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20 May 2016

Every candidate a mirror?

Written by
Keith Johnston

The US presidential election process feels like a gruesome reality TV show (funny that) where we are appalled but cannot look away.  What level of new debasement is just around the corner?  I have this total fascination with it and feel I have my head in my hands and am peering at it through gaps in my fingers.

I watch this from the southern end of the planet and I try to watch with just amazement and not judgement.  We all have a stake in how this plays out.  But maybe there is also a way that we are also a part of the play in this un-reality show.

I have been thinking about the main presidential candidates and wondering how I see something of myself in each of them.  Narcissism is an occupational hazard of presidential politics: so why not make the current contenders be a mirror for myself?  Or a mirror for ourselves?  Each of the main candidates is unique and distinct, but taken together I think they say something to each of us about who we are and how we look for what we love and loathe about ourselves in these brave people.

I say ‘brave’ people advisedly.  What a courageous (and/or foolhardy) act it is to run for any public office.  How exposing it is.  Interestingly, we generally do not want our politicians to be vulnerable and we crucify them for signs of weakness, and yet what an act of colossal bravery (and chutzpah?) it is to go public in this way.

If you were not sure about politics requiring you to give things up, note this recent comment by Donald Trump to CNN’s Wolf Blitzer: “I’ve given up a tremendous amount to run for president…. I gave up two more seasons of Celebrity Apprentice.”  We all have to make sacrifices.

So where do I (and Everywoman and Everyman) show up in this race?

Donald Trump offers authentic unpredictability.  I have been puzzled that so many Trump supporters say they support him because “he tells it like it is!”  Really?  He tells it like it occurs to him in the moment.  Or he speaks to our worst prejudices and fears and then steps away from what he has just said.  With verve, and often with heaps of imagination, he makes things up.  He values unpredictability.  Philosopher Michael Lynch has made the point that some of Trump’s strength with his supporters comes from him not seeming to care what the ‘elites’ think and his inconsistent statements are an example of him not having to care.

I get the attraction in being all over the place and also the power in not having to care.  There is a part of me that does not want to have to be consistent time after time.  As we use Kegan and Lahey’s Immunity to Change in our work we often point out how leaders who say they are committed to one thing but turn out to have competing commitments are dismissed for not walking the talk.  Instead, we call them human.  Do I want this in the president of the world’s most powerful nation? Up to a point I would welcome a mature vulnerability.  But having a president who feels that literally making it up as he goes along is a sign of strength is plain dangerous.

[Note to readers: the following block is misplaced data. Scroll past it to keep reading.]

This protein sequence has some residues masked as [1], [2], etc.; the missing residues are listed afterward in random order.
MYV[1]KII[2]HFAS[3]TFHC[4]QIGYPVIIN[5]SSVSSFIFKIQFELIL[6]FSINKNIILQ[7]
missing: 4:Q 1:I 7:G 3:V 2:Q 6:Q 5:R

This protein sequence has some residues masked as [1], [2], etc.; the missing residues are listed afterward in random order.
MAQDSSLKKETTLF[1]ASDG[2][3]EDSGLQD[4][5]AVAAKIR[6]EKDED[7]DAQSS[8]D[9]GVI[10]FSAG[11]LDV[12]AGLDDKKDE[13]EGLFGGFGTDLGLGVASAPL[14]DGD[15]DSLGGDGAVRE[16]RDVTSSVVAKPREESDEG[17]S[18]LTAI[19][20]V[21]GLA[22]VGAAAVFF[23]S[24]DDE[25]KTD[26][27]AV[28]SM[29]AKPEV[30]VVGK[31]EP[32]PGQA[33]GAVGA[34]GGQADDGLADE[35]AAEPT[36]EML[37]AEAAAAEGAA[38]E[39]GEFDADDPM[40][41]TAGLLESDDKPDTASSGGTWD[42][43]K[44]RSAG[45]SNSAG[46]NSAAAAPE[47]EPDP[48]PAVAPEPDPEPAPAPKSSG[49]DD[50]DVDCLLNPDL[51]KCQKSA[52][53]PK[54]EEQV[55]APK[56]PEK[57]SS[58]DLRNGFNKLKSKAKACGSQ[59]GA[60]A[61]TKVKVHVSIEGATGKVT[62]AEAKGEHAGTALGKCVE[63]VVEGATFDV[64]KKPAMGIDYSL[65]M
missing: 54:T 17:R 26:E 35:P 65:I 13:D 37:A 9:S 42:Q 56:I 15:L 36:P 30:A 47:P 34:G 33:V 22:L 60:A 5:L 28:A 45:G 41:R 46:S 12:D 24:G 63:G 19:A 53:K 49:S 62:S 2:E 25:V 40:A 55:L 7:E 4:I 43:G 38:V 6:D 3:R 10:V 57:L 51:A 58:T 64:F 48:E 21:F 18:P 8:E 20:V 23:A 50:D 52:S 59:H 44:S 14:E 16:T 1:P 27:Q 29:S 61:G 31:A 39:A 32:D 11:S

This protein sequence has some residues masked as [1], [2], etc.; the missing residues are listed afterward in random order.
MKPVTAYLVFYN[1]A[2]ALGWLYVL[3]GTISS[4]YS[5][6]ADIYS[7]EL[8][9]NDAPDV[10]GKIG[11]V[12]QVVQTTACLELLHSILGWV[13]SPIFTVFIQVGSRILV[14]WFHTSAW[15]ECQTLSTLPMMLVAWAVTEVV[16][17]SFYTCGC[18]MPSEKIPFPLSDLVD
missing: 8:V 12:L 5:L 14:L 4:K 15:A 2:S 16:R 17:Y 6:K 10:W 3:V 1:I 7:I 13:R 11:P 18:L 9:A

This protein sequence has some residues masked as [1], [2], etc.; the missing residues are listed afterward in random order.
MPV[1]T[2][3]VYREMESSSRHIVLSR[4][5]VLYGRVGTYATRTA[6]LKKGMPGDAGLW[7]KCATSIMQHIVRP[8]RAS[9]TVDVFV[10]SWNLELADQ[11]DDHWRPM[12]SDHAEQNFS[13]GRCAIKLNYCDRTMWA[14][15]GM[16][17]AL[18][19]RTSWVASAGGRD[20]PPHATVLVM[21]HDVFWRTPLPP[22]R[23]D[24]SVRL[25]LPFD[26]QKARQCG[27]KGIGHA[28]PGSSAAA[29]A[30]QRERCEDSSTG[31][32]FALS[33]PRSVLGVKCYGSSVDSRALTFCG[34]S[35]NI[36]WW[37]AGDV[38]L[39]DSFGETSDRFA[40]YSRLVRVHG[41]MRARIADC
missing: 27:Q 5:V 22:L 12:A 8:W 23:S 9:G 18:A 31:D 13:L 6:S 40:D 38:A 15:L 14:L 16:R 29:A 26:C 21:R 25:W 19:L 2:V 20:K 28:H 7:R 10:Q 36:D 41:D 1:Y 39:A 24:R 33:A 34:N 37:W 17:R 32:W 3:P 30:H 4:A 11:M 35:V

Bernie Sanders offers me another part of myself.  For years I have been an activist and have wanted to reduce the world to a simple message of right and wrong and to take up my sword and shield and beard the lions in their dens.  Isn’t it great when we can feel the simple clarity of righteous indignation?

While on the topic of righteousness: Ted Cruz offered the most disciplined and doggedly determined efforts to carve out the space of righteousness and wrath, only to then see people who ostensibly shared his conservative evangelical views slipping away and voting for The Donald – Lucifer Incarnate!  Trump kept calling him Lying Ted but I identified with Crying Ted because he seemed to grimacing through the bottled up despair and frustration that I too have felt some times when I have embraced the right cause only to find those I have been seeking to work alongside have not been as staunch as I have assumed they would be.  I have been left holding the placard or stuffing the envelopes (in a pre-electronic era).  And there have also been occasions when I have been the one accused of selling out.

Then there is Hillary.  She has by far the most experience and takes the largest view.  She is a policy wonk.  I can geek out on the details of all her positions.  And, like the policy wonk I have been in my own small world, I can imagine her trimming and clipping and trying to fit all the policies in the trunk of a very small car.  They all need to go together consistently, workably, and tidily and a vast array of interests (rich and poor) need to be taken care of in the process.  But amid all the packing and unpacking of the car, how does she have time to capture our hearts?

Will the dude with the remarkable windproof hair, and only rarely with his hand on the wheel, cruise around the block again in his Thunderbird and turn enough people’s heads and hearts?  Is that brio a part of us, too?

But just because I can see a part of myself in them is not a reason for people to vote for them.  It makes them human, rather than presidential.  As Groucho Marx said: “I refuse to join any club that would have me as a member.”  Alas, there are very few on the current list of contenders that strike me as “presidential.”  Fortunately, there only needs to be one.

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